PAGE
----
Making Management Accounting Learning Practical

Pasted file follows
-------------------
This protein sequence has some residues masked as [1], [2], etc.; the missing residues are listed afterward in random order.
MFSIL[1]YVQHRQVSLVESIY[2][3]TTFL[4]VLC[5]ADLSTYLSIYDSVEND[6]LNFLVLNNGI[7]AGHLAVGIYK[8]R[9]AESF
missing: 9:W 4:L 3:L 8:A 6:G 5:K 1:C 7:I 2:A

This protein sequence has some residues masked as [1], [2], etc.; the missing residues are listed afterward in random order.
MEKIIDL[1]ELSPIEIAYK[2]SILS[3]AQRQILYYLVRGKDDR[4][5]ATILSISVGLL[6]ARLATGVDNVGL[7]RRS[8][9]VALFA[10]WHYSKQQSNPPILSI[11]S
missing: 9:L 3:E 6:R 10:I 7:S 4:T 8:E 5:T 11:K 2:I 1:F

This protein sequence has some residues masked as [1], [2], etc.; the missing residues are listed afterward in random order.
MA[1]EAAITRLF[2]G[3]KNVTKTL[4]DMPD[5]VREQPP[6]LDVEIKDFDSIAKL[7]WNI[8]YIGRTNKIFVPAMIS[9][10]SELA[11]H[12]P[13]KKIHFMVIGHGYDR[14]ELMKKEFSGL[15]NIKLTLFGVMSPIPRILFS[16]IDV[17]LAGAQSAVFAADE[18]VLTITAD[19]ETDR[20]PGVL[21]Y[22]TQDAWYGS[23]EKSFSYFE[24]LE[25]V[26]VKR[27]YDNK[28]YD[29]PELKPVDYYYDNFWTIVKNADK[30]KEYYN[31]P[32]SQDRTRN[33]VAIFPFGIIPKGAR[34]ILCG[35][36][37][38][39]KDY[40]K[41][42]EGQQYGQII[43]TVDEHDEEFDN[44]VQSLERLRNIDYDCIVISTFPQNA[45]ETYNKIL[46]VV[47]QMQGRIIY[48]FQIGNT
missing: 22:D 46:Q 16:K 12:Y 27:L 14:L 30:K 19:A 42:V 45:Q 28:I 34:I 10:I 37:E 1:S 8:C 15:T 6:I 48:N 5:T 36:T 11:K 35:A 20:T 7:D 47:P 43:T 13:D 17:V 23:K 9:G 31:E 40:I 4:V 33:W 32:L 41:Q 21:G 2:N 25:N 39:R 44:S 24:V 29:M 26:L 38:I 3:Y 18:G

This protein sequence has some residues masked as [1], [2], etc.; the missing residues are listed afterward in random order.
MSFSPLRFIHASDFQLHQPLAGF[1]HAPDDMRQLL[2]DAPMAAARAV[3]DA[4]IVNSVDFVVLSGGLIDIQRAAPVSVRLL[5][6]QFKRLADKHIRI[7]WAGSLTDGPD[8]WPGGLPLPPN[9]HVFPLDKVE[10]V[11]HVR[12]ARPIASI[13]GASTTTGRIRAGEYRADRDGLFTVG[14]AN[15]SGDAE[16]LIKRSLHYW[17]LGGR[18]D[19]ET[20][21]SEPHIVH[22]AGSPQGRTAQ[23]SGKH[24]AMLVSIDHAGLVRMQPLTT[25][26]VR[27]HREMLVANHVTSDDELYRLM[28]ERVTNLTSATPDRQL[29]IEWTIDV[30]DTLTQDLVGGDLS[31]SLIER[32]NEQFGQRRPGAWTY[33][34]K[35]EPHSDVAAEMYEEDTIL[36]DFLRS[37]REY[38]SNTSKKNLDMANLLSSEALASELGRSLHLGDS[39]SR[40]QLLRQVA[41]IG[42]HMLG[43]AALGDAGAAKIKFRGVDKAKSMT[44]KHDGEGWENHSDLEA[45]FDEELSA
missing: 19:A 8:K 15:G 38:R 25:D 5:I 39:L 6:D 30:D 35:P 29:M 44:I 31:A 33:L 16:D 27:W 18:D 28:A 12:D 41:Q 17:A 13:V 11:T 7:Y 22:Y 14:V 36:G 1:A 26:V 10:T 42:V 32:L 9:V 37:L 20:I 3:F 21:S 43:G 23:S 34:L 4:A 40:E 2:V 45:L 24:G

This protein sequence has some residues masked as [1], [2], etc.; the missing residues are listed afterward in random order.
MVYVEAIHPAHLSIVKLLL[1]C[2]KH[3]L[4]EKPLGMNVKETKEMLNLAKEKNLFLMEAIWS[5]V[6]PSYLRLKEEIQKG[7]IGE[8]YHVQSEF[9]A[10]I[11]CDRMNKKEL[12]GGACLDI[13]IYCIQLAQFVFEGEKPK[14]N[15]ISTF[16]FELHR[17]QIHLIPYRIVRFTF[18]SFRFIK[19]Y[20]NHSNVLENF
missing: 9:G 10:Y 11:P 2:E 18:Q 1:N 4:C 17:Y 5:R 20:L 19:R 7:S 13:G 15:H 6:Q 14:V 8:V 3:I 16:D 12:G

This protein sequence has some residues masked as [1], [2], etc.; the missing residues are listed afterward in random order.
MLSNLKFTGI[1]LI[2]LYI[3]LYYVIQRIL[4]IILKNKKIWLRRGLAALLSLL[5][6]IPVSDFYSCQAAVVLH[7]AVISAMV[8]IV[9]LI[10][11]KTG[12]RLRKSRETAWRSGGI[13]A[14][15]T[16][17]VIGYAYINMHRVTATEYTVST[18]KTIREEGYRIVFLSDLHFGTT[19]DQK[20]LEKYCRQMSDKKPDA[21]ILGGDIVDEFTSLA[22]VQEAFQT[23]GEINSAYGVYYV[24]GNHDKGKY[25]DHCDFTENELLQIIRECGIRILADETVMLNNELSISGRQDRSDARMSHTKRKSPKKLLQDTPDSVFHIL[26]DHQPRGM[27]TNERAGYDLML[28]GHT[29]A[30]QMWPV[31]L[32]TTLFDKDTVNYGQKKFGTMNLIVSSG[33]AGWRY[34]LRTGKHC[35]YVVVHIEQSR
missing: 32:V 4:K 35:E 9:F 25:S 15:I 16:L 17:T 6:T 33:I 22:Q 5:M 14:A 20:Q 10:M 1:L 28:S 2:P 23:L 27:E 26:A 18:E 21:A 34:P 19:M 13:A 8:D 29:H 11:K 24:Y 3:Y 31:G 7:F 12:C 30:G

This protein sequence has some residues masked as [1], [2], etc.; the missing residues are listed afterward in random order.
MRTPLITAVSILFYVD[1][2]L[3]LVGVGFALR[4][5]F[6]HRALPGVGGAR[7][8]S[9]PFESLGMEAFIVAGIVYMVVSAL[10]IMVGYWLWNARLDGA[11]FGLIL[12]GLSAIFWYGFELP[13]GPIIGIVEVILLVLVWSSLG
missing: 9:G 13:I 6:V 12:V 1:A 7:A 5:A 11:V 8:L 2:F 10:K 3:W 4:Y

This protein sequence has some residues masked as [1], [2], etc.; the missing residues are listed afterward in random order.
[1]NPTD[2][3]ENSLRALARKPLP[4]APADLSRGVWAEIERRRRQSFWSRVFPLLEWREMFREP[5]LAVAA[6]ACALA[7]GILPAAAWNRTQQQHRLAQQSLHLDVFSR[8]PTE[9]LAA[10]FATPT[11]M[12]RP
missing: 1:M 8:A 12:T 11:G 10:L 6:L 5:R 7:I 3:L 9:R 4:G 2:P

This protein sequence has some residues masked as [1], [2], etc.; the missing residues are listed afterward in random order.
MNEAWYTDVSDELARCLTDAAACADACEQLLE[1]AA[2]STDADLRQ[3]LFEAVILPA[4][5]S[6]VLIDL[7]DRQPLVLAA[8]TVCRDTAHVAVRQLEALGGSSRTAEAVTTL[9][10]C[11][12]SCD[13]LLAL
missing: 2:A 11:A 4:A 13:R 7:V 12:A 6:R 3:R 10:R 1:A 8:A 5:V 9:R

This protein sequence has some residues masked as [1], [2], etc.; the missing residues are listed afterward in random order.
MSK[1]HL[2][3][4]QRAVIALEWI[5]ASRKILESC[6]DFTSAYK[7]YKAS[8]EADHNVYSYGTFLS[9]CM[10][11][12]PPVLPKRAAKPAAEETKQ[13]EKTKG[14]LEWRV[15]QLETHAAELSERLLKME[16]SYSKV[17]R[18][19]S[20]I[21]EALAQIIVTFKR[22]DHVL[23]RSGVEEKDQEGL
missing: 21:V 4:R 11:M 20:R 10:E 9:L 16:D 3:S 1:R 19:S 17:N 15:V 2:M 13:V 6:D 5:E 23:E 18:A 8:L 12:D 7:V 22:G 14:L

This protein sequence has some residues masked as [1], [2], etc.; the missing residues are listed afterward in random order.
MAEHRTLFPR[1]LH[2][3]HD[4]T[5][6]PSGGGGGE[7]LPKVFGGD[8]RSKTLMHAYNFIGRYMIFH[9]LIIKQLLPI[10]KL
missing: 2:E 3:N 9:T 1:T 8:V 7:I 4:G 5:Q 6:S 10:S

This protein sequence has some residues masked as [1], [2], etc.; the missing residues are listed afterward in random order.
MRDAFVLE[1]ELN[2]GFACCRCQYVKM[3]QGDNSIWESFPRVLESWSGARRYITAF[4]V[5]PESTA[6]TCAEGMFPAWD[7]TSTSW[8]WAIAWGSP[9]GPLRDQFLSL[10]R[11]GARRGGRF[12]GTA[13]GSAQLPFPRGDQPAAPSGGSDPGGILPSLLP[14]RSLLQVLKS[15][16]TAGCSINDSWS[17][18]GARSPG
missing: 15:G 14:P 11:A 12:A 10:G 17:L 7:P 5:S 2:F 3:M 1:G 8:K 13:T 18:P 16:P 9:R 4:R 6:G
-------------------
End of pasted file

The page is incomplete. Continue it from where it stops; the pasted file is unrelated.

Reflecting on learning and assessment practice, and extant theories of learning; and sharing such reflections among accounting education practitioners should enable the improvement of the practices of such practitioners in order to benefit several stakeholders (e.g., learners, practitioners, stakeholders of learners’ future employing organisations). Such reflection should also improve how learners perform accounting work and how they continue learning how to perform accounting work. This study draws on the experiences in a university setting for four months in 2008 of fifty learners and two learning facilitators who elected to collaborate in a course involving management accounting learning. Using data amassed through participant-observation, action research, course records, group learning and assessment outputs, assessment scripts and course evaluation questionnaires completed by students, the two facilitators analyse various aspects of the learning, including its design, structure, process, assessment and evaluation. This analysis includes matters of wicked competences in learning outcomes; implementing learner-centred learning, including group interaction; using instructional cases and case-study research articles in an active way; the two facilitators working as a team inside as well as outside the formal learning space; the facilities available for learning having to be worked around to provide formal learning space; a virtual learning environment emerging supported by Blackboard; using group assessment to award individual grades, including having group members assess each other’s contributions confidentially; and using seen questions in an otherwise conventional final examination. Findings indicate that the learners had little exposure to collaborative learning before engaging in the experience on which the study focuses. The learning method in the course did not suit everyone. Those it did suit found it refreshing, and those it did not chose alternative courses, or were critical in their course evaluations. Many learners reported that the learning and its assessment inspired them to change their ways of studying. These ways had certain novelty values, opened up opportunities for networking, and were in line with things they expect to be doing when they are in practice. The study sheds some light on a series of matters with which many practitioners are grappling in the specialist area of management accounting. It has the prospect of improving learning experiences for learners and teachers of management accounting, among other subjects.